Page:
Posts Tagged ‘savage’

When you publish a book, the first thing people ask you is where the idea came from.

The honest answer (that it just one day materialized out of the gray matter between my ears and started knocking on my skull until I wrote it out) always sounds like a vague copout, so I guess the real question is what inspired that idea in the first place. What planted the seed that bloomed into (in my case, a dark and twisted) alternate reality in my head.

For me, with Savages, the answer is a combination between a short civilian deployment to Iraq and a season long marathon of The Walking Dead.

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The two might be seemingly unrelated, yet they have one common vein for me: savagery.

When I traveled to Iraq, I was a young, naive civilian girl. I had experienced messy and rough patches of life but all under the pillowed safety of American culture. I never wanted for food or shelter; my life was never in daily peril. I lived the good and easy life without realizing or appreciating it.

In Iraq, I did not see any action. I spent my time on a few different bases (Victory, Liberty, Slayer, Tallil, Taji, War Eagle) but never outside of the wire. I only traveled by plane of helicopter. My interaction with the soldiers was in a living capacity, as we shared living areas, laundry, and dining facilities, and professionally, as I trained them on software. My interaction with actual Iraqis was slimmed down to only an Iraqi troop store on War Eagle.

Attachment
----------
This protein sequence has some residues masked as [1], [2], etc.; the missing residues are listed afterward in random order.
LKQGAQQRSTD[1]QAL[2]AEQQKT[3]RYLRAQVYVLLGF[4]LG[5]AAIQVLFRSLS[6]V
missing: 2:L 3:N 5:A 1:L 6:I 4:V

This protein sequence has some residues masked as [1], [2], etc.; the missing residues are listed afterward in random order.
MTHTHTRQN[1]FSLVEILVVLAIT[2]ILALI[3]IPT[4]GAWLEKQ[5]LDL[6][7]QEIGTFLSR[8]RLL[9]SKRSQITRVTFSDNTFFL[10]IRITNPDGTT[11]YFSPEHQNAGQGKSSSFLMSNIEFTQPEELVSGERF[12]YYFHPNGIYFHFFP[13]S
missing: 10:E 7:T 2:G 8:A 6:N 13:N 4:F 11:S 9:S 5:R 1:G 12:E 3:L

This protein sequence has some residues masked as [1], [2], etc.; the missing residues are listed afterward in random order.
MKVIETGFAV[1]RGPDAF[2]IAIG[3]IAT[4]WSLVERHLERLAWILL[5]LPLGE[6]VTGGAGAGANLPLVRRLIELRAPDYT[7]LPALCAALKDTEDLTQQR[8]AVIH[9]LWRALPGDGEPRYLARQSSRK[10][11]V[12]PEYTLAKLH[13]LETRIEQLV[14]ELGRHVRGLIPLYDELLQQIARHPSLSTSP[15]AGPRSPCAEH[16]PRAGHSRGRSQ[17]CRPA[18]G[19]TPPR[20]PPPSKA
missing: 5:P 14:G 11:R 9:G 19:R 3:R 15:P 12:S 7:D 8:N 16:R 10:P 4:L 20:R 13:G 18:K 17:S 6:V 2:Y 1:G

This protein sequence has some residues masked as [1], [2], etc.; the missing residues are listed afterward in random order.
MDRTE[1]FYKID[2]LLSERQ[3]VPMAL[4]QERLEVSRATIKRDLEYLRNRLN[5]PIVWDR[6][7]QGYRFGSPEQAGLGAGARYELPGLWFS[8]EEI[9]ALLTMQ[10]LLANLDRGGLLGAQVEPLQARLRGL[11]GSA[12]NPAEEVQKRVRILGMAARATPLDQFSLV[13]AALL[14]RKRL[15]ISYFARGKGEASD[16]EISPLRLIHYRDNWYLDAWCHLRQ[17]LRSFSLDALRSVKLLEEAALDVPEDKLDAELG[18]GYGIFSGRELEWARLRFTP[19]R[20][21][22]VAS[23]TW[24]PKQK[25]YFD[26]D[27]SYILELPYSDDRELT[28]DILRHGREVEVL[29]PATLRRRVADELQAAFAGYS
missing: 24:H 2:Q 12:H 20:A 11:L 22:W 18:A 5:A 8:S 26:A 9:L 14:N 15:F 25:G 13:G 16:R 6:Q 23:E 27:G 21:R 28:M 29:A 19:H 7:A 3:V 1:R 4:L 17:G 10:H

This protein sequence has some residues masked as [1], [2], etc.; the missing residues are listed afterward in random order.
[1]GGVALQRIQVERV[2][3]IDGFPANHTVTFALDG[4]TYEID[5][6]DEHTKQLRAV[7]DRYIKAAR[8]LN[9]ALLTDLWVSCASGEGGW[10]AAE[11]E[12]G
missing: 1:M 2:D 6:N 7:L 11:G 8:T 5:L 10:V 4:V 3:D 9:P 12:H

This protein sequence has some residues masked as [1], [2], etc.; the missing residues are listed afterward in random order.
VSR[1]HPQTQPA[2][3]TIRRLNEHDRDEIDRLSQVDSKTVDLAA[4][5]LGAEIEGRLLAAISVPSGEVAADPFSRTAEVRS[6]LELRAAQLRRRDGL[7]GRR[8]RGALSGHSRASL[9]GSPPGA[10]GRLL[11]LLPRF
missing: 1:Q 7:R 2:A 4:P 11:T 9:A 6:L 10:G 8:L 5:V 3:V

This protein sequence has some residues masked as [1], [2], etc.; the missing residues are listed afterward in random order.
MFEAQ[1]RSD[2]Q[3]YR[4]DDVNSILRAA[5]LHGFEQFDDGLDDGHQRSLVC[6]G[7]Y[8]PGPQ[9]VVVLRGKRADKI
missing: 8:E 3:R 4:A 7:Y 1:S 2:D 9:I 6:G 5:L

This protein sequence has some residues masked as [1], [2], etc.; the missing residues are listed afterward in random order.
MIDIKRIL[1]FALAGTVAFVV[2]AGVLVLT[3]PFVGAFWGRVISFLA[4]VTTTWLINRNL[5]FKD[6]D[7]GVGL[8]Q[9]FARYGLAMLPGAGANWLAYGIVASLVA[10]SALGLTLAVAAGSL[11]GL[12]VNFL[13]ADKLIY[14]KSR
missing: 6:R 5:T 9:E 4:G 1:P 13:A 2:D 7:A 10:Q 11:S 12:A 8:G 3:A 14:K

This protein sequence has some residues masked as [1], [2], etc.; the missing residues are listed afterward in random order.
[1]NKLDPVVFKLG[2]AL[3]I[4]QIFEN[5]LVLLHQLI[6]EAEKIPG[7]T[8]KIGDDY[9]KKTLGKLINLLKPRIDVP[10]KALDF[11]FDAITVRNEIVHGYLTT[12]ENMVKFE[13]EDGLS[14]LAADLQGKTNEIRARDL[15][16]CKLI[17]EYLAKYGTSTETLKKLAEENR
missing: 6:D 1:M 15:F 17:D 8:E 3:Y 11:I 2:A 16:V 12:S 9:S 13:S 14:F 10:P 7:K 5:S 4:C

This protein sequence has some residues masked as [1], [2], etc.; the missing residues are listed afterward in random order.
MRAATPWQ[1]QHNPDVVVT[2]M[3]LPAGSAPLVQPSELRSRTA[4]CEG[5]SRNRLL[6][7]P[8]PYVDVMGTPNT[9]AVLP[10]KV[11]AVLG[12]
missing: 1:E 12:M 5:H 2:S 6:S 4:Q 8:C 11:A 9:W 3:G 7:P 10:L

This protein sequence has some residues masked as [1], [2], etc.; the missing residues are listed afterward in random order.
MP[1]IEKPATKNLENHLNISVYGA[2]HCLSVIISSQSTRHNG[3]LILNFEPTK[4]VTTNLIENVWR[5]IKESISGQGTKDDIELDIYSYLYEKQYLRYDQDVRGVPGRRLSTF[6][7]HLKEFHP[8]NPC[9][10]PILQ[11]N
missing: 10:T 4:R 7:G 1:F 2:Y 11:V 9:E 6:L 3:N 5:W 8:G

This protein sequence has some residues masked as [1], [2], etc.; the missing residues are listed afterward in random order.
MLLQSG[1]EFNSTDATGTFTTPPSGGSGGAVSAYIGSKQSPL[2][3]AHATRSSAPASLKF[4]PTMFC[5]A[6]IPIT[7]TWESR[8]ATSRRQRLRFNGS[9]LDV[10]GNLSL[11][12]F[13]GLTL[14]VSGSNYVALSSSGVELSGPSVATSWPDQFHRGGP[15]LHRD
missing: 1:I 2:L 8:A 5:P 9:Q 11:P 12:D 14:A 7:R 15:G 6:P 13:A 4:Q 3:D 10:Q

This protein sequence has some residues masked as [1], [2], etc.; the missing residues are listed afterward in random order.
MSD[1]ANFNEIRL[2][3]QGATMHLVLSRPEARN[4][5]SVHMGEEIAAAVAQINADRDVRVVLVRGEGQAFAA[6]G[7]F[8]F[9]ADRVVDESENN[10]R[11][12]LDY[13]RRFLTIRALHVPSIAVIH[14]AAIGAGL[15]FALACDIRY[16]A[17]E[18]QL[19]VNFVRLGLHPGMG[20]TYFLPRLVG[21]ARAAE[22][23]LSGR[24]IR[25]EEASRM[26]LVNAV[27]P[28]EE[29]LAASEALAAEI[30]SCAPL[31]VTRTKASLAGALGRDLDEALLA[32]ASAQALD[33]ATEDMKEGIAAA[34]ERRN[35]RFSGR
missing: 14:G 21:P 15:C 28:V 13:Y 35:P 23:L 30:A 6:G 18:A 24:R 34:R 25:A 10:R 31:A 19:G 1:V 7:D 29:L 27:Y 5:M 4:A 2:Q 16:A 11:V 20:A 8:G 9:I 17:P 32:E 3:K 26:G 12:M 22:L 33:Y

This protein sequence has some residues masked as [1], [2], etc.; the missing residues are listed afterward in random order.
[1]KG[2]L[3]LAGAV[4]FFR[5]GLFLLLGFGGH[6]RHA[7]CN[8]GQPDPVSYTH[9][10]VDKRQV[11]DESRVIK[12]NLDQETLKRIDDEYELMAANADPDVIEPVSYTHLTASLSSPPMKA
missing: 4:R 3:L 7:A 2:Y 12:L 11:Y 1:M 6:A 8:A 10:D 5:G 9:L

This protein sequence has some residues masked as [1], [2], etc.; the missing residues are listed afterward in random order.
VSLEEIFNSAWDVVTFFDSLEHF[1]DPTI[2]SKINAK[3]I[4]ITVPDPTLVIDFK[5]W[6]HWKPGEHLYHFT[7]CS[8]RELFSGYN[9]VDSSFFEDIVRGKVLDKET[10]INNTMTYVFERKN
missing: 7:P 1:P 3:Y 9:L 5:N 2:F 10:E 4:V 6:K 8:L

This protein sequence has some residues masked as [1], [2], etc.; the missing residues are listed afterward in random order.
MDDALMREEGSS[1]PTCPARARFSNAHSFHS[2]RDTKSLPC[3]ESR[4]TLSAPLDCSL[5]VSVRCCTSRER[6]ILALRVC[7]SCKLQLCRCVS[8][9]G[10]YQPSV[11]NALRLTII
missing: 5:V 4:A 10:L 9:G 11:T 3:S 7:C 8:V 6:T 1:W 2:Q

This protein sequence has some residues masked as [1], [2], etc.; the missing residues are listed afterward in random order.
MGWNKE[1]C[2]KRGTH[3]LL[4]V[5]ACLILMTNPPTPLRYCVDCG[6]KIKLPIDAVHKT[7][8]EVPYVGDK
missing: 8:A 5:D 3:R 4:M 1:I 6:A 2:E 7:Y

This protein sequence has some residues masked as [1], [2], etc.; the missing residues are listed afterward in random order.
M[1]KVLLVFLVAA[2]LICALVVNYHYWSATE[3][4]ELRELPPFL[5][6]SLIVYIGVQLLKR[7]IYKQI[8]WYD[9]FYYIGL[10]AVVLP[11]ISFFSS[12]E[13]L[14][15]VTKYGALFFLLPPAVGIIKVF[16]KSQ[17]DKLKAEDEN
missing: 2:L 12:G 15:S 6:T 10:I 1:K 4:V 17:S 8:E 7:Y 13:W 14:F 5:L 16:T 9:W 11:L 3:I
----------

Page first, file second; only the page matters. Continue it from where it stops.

The impression made on me was an issue of exposure. Feeling the blast of an IED in my boots and the walls of a trailer around me was different than a passing news story on TV. Hearing the sirens for a mortar was different than the idea of the threat. Talking to soldiers who lost brothers or had missions go awry was different than some cold article in a magazine or link on Facebook. Seeing wounded warriors still walking and still serving was different than donating to a charity in their names.

My little taste of war, my front row sideline seat, made me appreciate my cushy life back home, but it also highlighted the worst in human nature. The stories I heard, the reports I saw, the realities all around me painted humanity in a very depressing and unfavorable light. To me, it seemed if you removed a flush and comfortable society to take care of our needs, people reverted to animals.

So into my brain went the seed that people are savage in nature. Enter twelve straight hours of The Walking Dead.